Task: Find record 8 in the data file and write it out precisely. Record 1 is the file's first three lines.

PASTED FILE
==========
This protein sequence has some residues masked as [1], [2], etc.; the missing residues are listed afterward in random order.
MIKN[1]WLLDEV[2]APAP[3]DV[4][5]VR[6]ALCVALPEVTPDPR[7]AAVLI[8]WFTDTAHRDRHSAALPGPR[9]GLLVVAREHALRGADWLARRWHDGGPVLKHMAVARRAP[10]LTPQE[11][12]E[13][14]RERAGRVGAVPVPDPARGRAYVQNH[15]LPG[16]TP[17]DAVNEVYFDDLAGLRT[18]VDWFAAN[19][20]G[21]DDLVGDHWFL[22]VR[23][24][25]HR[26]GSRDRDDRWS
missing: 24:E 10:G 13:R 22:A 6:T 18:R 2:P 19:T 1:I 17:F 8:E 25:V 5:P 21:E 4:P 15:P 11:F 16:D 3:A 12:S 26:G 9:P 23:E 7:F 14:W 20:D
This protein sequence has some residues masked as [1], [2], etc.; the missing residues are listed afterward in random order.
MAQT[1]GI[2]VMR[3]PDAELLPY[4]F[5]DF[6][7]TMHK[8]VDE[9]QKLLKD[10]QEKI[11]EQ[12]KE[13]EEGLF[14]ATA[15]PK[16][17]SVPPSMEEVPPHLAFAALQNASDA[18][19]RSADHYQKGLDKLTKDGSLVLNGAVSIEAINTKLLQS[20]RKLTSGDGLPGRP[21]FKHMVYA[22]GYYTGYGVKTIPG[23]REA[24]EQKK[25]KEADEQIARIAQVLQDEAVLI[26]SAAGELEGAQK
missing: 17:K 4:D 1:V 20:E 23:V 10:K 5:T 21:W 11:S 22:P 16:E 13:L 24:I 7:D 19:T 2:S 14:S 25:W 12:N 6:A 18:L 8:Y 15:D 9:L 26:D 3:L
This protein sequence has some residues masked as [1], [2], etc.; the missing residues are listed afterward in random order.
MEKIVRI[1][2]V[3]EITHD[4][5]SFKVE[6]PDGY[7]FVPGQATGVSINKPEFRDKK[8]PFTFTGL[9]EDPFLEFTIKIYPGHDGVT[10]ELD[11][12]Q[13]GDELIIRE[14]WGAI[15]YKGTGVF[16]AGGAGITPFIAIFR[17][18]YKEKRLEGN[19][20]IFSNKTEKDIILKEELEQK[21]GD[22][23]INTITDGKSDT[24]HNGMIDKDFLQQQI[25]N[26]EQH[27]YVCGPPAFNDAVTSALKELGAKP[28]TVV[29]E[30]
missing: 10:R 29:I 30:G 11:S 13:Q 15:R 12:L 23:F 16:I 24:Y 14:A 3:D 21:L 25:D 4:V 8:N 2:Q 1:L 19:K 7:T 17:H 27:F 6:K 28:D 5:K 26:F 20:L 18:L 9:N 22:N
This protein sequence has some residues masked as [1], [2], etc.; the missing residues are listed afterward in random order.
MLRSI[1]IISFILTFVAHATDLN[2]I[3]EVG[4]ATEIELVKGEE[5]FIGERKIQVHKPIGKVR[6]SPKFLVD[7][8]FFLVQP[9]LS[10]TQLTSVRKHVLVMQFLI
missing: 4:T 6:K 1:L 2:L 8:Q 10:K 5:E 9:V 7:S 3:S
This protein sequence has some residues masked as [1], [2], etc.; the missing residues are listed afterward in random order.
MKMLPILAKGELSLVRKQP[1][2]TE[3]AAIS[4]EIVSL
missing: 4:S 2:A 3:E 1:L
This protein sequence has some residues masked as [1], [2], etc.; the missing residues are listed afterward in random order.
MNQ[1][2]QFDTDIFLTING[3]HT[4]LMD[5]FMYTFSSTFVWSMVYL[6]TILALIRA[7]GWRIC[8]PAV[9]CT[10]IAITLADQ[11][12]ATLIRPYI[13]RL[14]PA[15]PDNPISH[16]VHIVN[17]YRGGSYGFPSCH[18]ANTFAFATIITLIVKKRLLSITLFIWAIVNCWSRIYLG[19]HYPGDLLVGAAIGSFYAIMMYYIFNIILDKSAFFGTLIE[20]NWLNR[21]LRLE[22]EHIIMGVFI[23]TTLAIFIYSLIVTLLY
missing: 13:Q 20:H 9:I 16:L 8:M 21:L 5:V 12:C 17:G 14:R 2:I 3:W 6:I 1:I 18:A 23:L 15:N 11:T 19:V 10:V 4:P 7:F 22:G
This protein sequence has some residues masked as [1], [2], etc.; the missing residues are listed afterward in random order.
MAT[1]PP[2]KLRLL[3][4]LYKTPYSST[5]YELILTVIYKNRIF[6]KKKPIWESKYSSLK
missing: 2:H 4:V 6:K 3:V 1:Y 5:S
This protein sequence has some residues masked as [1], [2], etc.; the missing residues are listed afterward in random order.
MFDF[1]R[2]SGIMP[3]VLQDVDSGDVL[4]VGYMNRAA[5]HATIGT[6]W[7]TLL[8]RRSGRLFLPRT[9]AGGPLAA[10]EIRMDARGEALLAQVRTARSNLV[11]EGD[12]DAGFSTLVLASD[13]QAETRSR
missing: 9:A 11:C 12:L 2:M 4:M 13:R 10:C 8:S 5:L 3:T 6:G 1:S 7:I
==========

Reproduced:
This protein sequence has some residues masked as [1], [2], etc.; the missing residues are listed afterward in random order.
MFDF[1]R[2]SGIMP[3]VLQDVDSGDVL[4]VGYMNRAA[5]HATIGT[6]W[7]TLL[8]RRSGRLFLPRT[9]AGGPLAA[10]EIRMDARGEALLAQVRTARSNLV[11]EGD[12]DAGFSTLVLASD[13]QAETRSR
missing: 9:A 11:C 12:L 2:M 4:M 13:R 10:C 8:S 5:L 3:T 6:G 1:S 7:I